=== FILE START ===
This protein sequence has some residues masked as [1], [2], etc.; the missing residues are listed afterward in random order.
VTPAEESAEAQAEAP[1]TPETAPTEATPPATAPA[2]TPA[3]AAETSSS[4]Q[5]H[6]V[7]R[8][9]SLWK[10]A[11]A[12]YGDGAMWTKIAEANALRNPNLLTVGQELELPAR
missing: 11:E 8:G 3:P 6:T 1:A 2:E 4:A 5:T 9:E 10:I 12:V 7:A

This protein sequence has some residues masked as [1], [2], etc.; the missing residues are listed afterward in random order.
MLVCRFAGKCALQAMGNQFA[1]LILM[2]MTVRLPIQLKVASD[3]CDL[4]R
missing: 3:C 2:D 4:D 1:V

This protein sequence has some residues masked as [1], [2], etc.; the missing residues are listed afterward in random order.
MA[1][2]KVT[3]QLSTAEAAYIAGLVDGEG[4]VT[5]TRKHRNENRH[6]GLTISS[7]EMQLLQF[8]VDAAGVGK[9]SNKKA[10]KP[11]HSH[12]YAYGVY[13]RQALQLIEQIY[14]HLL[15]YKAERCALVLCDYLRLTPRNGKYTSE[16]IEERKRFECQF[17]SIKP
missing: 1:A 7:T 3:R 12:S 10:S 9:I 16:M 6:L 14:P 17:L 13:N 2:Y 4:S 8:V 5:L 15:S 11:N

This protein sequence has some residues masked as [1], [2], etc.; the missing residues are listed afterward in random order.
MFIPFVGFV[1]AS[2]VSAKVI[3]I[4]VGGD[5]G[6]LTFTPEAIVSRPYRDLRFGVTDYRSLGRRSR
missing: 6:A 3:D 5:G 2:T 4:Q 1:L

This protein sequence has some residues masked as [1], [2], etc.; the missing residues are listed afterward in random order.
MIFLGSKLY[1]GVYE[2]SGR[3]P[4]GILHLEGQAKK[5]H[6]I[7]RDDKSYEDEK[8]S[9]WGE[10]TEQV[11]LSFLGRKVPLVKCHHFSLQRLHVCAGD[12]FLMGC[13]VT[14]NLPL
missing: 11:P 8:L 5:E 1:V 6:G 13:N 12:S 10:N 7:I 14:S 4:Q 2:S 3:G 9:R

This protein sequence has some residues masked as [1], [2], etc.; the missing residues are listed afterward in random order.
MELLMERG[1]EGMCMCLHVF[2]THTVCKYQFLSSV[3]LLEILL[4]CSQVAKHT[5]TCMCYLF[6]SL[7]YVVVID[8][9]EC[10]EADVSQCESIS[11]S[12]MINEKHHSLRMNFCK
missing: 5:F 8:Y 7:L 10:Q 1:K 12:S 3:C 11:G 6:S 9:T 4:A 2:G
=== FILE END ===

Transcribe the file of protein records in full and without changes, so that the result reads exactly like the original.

This protein sequence has some residues masked as [1], [2], etc.; the missing residues are listed afterward in random order.
VTPAEESAEAQAEAP[1]TPETAPTEATPPATAPA[2]TPA[3]AAETSSS[4]Q[5]H[6]V[7]R[8][9]SLWK[10]A[11]A[12]YGDGAMWTKIAEANALRNPNLLTVGQELELPAR
missing: 11:E 8:G 3:P 6:T 1:A 2:E 4:A 5:T 9:E 10:I 12:V 7:A

This protein sequence has some residues masked as [1], [2], etc.; the missing residues are listed afterward in random order.
MLVCRFAGKCALQAMGNQFA[1]LILM[2]MTVRLPIQLKVASD[3]CDL[4]R
missing: 3:C 2:D 4:D 1:V

This protein sequence has some residues masked as [1], [2], etc.; the missing residues are listed afterward in random order.
MA[1][2]KVT[3]QLSTAEAAYIAGLVDGEG[4]VT[5]TRKHRNENRH[6]GLTISS[7]EMQLLQF[8]VDAAGVGK[9]SNKKA[10]KP[11]HSH[12]YAYGVY[13]RQALQLIEQIY[14]HLL[15]YKAERCALVLCDYLRLTPRNGKYTSE[16]IEERKRFECQF[17]SIKP
missing: 1:A 7:T 3:R 12:S 10:S 9:I 16:M 6:L 14:P 17:L 13:N 2:Y 4:S 8:V 5:L 15:S 11:N

This protein sequence has some residues masked as [1], [2], etc.; the missing residues are listed afterward in random order.
MFIPFVGFV[1]AS[2]VSAKVI[3]I[4]VGGD[5]G[6]LTFTPEAIVSRPYRDLRFGVTDYRSLGRRSR
missing: 6:A 3:D 5:G 2:T 4:Q 1:L

This protein sequence has some residues masked as [1], [2], etc.; the missing residues are listed afterward in random order.
MIFLGSKLY[1]GVYE[2]SGR[3]P[4]GILHLEGQAKK[5]H[6]I[7]RDDKSYEDEK[8]S[9]WGE[10]TEQV[11]LSFLGRKVPLVKCHHFSLQRLHVCAGD[12]FLMGC[13]VT[14]NLPL
missing: 11:P 8:L 5:E 1:V 6:G 13:N 12:S 10:N 7:I 14:S 4:Q 2:S 3:G 9:R

This protein sequence has some residues masked as [1], [2], etc.; the missing residues are listed afterward in random order.
MELLMERG[1]EGMCMCLHVF[2]THTVCKYQFLSSV[3]LLEILL[4]CSQVAKHT[5]TCMCYLF[6]SL[7]YVVVID[8][9]EC[10]EADVSQCESIS[11]S[12]MINEKHHSLRMNFCK
missing: 5:F 8:Y 7:L 10:Q 1:K 12:S 3:C 11:G 6:S 9:T 4:A 2:G